Aunt Jenny's Swiss Chocolate Cake: A Blogiversary Party!

One year ago today, I pressed the launch button on this blog and haven't looked back since. I've made successes and disasters, and I've loved learning some amazing lessons along the way.

It’s true. I’ve been cooking recipes from this silly, dusty, amazing, special cardboard box for one entire year. I’ve made eleven cheesecakes, dozens of cookies, about a million casseroles, and more pie crust than I care to remember.

I’ve had some wild successes as well as some abysmal failures, and for every thing that I’ve learned, at least one more question has arisen: I've become great at melting chocolate! Why don't my cakes rise the way Eleanor's recipes almost inevitably say they will? I'm an amazing crepe-flipper! Why do nearly all of my recipes cook in half the time Eleanor promised they would? My pie crust is the butteriest, flakiest pie crust in all of Scotland! Why can't any of these recipes use cocoa powder instead of melted chocolate? I like casseroles! Why can't I make a batch of icing without coating my entire kitchen in a fine dusting of powdered sugar? I can make a soufflé! Why does every recipe in this box require me to sift flour? The weirdest things taste good, even when you think they won't!

It's twelve candles for twelve months... because one candle looked lonely.

It's twelve candles for twelve months... because one candle looked lonely.

I’ve conquered a huge amount of my cooking fears: things like making crepes, soufflés, and meringues no longer elude me. I’ve discovered go-to recipes for my favourite cheesecake, cranberry sauce, and an amazing recipe for apricot cookies. My patience and willingness to try new recipes has improved, and my ability to experiment successfully is constantly getting better.

Before you ask, though, Aunt Jenny is not my Aunt Jenny... or at least she's not only my Aunt Jenny. Aunt Jenny is the WORLD'S Aunt. The 1950s equivalent to Betty Crocker, Aunt Jenny was the mascot to a company called Spry, which was a major competitor to Crisco. In grammatically questionable history, Aunt Jenny is famed for her slogan 'With Spry, we can afford to have cake oftener!' Throughout the 1940s and 1950s, Spry was a major competitor to Crisco and a staple of the New York City skyline, where they had a giant blinking sign that was visible from Brooklyn and probably viewed by Eleanor on a daily basis.* So, really, it's a miracle I only have the one recipe from Aunt Jenny, given Eleanor's love of all things cake-related.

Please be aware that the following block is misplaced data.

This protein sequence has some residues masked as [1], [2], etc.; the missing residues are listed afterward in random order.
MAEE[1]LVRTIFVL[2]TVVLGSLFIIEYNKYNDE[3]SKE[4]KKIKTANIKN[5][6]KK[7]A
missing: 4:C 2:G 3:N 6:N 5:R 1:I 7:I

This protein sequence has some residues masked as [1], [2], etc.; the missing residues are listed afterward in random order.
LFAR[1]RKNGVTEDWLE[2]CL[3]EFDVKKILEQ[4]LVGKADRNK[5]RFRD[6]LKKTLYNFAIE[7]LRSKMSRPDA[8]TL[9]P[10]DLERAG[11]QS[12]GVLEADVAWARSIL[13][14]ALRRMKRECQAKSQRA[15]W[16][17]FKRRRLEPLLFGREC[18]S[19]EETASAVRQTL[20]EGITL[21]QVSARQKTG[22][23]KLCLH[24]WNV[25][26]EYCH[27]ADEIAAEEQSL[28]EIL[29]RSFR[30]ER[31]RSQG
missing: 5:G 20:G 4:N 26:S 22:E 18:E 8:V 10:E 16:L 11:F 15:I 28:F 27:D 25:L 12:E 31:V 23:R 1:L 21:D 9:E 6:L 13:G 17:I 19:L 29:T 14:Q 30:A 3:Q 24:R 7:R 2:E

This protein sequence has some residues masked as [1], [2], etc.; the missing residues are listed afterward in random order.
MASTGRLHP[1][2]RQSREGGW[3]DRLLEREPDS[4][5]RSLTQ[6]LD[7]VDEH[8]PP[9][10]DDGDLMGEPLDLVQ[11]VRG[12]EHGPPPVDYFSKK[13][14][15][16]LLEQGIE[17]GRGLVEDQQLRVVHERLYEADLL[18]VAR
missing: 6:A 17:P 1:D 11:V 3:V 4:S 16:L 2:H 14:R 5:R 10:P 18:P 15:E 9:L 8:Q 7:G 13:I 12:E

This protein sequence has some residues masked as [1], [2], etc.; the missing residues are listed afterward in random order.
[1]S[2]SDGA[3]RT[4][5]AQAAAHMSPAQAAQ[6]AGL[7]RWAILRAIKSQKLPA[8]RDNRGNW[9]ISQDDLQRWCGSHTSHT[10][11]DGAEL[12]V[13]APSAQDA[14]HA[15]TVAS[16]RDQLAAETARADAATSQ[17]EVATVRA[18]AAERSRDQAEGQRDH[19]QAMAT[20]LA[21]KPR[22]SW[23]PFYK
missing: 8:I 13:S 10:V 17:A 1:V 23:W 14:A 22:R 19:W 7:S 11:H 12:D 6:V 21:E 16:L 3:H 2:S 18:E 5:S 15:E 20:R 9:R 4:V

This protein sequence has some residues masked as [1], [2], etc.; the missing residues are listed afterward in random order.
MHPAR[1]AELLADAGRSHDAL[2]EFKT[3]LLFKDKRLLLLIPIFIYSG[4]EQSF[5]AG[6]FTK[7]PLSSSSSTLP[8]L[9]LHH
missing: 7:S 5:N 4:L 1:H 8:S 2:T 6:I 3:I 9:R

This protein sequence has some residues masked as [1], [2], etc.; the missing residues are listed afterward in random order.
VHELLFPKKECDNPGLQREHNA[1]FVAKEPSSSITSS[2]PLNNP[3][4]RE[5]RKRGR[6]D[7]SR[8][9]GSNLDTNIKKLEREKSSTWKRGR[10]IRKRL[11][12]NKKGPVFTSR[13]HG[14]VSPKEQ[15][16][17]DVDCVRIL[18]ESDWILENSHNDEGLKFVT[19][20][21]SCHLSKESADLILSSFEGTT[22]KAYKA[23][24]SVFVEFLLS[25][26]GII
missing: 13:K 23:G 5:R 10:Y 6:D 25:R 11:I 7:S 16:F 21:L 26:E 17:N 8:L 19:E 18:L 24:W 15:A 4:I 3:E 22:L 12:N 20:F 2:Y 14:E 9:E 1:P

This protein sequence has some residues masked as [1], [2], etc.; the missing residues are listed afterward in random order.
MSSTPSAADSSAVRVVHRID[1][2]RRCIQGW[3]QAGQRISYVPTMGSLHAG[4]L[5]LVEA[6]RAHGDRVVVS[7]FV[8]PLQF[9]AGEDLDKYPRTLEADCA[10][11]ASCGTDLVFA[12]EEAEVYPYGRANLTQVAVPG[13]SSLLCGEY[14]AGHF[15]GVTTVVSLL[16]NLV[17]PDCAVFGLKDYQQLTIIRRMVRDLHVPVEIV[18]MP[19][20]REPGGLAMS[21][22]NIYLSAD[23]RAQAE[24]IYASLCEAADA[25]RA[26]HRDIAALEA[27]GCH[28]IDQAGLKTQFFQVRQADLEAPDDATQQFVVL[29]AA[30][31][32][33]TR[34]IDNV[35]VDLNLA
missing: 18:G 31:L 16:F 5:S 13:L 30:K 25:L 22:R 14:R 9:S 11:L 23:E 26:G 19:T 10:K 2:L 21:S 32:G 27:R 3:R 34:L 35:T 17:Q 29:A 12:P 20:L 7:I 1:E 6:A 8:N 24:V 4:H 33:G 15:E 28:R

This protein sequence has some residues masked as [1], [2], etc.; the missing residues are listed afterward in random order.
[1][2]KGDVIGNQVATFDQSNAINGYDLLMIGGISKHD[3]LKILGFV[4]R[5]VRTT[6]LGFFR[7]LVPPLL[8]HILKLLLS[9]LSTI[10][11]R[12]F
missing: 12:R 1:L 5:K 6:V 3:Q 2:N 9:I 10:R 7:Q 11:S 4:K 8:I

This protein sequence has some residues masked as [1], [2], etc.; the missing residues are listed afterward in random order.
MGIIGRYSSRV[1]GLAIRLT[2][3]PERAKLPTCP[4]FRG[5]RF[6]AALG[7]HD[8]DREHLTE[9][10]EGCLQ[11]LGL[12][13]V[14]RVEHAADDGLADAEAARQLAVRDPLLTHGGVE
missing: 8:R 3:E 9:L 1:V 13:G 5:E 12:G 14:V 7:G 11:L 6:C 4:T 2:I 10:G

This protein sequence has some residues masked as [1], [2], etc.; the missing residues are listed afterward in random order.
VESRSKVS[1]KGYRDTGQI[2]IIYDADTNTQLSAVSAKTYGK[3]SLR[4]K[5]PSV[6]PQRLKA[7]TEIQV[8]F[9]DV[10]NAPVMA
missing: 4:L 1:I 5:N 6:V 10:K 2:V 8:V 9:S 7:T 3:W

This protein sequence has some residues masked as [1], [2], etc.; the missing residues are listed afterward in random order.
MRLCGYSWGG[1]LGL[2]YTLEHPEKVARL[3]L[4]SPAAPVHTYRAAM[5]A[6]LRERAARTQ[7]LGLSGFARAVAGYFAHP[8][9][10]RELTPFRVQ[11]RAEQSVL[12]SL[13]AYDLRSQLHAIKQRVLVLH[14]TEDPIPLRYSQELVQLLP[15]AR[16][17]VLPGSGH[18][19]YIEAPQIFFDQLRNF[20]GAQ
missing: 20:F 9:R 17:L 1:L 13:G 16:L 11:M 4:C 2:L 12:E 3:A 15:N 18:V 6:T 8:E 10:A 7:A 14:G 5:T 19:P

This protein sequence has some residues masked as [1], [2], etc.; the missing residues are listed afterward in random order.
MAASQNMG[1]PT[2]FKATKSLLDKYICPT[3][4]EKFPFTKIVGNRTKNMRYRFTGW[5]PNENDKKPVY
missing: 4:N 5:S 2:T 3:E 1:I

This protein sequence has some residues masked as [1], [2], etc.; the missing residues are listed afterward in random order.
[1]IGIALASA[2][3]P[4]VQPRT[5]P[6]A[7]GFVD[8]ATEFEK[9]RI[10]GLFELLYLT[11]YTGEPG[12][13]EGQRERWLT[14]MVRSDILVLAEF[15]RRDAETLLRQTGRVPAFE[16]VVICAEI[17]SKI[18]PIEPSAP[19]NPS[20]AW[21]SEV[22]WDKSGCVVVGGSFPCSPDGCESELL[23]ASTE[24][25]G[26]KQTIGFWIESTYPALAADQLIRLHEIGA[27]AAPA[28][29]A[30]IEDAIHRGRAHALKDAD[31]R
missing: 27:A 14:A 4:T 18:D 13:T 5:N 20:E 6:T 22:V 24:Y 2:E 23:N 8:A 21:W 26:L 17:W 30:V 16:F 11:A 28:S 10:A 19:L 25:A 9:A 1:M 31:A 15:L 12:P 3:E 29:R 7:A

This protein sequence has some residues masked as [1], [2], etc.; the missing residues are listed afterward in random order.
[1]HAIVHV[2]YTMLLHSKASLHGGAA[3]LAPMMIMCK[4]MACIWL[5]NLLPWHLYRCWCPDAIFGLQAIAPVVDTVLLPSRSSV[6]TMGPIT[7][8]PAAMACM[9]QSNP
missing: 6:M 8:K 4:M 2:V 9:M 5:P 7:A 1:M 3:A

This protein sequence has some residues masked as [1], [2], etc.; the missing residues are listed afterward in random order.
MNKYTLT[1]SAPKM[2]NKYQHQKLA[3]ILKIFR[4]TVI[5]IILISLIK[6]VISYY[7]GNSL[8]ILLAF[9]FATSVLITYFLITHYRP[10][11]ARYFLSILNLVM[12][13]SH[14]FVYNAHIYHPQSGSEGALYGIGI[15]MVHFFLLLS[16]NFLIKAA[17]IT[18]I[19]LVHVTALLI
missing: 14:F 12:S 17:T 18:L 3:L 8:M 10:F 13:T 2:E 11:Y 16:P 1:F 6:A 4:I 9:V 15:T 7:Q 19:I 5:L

So, when choosing a recipe to celebrate one year of successes, failures, trials, experiments, and taste-tests, what else could I possibly have chosen besides a chocolate cake? And since, in my humble opinion, homemade whipped cream will always trump almost any other ingredient,** here's a chocolate cake topped with fresh, sweetened whipped cream and bitter chocolate shavings. Perfect for enjoying like a grown-up, with a glass of red wine while you celebrate your accomplishments... and keep wondering what went wrong with the disasters.

*The other reason I know that this recipe dates to the 1950s is that the back of it includes an ad encouraging pregnant women to smoke Lucky Strikes, so... glad we've learned our lesson on that one.

**Except cheese, duh.

The verdict:

5 spoons out of five. A dense crumb due to the whipped cream sandwiched between the layers, a sweet lid with dark, bittersweet chocolate complementing the cloud of whipped cream, and double layers for added deliciousness? What else could you want out of a celebration cake?

New! One Year Ago:  Pollo Alla Verona & Greek Kourabiedes

The recipe:

Swiss Chocolate Cake

the directions:

Grease two 8” square or round cake pans and line bottom with parchment.
Preheat oven to 175C/350F.
Into a large mixing bowl, pour sifted flour, sugar, baking powder, baking soda, and salt.
Stir gently, then add shortening or Stork, melted chocolate, evaporated milk, and 1 tsp vanilla.
Beat on very low speed until combined and smooth, approximately 45 seconds.
Add 2 eggs, then blend on low speed until combined and smooth, another 45 seconds, scraping sides of bowl.
Pour batter into prepared cake pans and bake for 20 minutes or until a pick inserted into the centre comes out clean.
Turn cakes out of pans and allow to cool thoroughly before decorating.
Once cakes have cooled, make whipped cream: blend cream, powdered sugar, and ¼ tsp vanilla at high speed until light and fluffy.
Layer half of cream between the layers of the cake, then spread the remaining whipped cream on top of the cake.
Decorate with shaved chocolate curls and chill for several hours before serving.
Once chilled, pour yourself a glass of wine, and enjoy.
You deserve it.

the ingredients:

1 ¾ c cake flour, sifted
1 1/3 c sugar
3 ½ tsp baking powder
¼ tsp baking soda
¾ tsp salt
2/3 c shortening or Stork
2 oz chocolate, melted and cooled, plus extra for shaving
1 c evaporated milk
1 tsp + ¼ tsp vanilla, divided
2 eggs
2 c double cream or whipping cream
½ c powdered sugar, sifted